Highly overlapping winter diet in two sympatric lemming species revealed by DNA metabarcoding

E.M. Soininen, G. Gauthier, F. Bilodeau, D. Berteaux, L. Gielly, P. Taberlet, G. Gussarova, E. Bellemain, K. Hassel, H.K. Sten ien, L. Epp, A. Schr der-Nielsen, C. Brochmann, N.G. Yoccoz

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Abstract

© 2015 Soininen et al.Sympatric species are expected to minimize competition by partitioning resources, especially when these are limited. Herbivores inhabiting the High Arctic in winter are a prime example of a situation where food availability is anticipated to be low, and thus reduced diet overlap is expected. We present here the first assessment of diet overlap of high arctic lemmings during winter based on DNA metabarcoding of feces. In contrast to previous analyses based on microhistology, we found that the diets of both collared (Dicrostonyx groenlandicus) and brown lemmings (Lemmus trimucronatus) on Bylot Island were dominated by Salix while mosses, which were significantly consumed only by the brown lemming, were a relatively minor food item. The most abundant plant taxon, Cassiope tetragona, which alone composes more than 50% of the available plant biomass, was not detected in feces and can thus be considered to be non-food. Most plant taxa that were identified as food items were consumed in proport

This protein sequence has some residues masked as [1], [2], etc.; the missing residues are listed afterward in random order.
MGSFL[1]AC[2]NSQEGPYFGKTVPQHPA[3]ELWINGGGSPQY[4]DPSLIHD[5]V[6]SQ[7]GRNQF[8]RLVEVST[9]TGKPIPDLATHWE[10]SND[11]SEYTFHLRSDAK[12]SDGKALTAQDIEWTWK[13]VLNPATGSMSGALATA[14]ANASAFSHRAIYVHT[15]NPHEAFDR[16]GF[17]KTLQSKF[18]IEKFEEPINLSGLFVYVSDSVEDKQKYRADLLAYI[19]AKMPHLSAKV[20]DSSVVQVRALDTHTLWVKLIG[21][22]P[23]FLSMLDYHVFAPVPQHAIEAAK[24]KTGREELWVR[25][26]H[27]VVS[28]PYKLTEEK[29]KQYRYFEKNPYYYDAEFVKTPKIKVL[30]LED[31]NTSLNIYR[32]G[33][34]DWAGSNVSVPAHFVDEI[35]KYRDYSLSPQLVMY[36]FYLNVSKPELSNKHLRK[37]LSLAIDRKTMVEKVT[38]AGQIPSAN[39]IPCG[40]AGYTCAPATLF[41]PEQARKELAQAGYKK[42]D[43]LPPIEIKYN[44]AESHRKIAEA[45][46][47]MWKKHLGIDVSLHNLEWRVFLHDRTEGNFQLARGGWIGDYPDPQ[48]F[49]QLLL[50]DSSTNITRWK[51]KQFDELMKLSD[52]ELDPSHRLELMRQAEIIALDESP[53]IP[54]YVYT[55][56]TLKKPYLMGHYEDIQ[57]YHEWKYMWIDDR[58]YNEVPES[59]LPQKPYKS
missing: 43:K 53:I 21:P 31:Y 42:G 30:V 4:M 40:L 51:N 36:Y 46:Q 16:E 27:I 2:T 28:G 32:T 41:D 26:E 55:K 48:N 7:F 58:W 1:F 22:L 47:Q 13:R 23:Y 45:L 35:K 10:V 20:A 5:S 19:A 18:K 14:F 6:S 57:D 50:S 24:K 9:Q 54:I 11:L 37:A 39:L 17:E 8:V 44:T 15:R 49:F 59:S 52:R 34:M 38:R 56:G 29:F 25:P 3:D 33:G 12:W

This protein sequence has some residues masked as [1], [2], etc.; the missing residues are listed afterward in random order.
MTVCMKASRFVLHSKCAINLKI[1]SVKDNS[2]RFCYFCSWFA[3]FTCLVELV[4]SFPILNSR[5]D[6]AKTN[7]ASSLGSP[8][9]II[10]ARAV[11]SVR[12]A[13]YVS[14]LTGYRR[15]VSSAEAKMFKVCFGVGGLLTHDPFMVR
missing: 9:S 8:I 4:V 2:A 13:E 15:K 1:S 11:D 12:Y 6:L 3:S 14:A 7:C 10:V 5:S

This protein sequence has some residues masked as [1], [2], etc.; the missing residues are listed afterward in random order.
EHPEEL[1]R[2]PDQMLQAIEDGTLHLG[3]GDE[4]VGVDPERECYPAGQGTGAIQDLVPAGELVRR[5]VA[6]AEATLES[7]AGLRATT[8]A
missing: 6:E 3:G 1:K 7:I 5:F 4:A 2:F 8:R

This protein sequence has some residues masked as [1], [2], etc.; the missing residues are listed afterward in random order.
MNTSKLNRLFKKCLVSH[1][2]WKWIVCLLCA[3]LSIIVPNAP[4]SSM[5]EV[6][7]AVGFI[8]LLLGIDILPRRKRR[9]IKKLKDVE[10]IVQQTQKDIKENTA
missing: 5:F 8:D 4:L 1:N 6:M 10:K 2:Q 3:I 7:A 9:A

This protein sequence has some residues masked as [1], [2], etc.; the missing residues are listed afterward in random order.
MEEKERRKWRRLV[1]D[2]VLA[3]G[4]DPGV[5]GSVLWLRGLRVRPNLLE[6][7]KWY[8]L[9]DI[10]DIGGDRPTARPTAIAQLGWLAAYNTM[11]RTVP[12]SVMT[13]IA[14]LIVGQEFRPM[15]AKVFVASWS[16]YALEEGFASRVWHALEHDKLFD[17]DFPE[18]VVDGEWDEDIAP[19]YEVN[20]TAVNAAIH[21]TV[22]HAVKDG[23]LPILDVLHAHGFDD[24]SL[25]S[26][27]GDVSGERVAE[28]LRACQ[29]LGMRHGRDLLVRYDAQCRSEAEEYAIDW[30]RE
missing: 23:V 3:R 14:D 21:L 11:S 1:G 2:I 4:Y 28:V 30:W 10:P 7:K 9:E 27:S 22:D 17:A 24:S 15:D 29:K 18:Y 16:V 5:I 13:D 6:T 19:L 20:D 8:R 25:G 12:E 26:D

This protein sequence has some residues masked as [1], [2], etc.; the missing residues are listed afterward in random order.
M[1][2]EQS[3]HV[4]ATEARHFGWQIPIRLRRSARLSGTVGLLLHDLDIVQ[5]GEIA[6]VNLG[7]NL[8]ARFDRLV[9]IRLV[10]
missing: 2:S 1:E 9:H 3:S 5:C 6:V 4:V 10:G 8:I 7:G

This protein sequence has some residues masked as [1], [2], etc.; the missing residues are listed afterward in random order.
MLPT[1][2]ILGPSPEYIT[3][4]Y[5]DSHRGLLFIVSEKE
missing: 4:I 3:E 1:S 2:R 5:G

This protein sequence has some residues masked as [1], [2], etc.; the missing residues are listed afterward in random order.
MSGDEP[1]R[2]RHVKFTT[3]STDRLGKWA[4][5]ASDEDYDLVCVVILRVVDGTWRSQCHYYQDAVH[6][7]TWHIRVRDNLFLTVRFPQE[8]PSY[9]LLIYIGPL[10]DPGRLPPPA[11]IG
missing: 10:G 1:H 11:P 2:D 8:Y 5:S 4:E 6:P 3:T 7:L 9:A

Original languageEnglish
Pages (from-to)None
JournalPLoS ONE
Issue number1
DOIs
StatePublished - 2015

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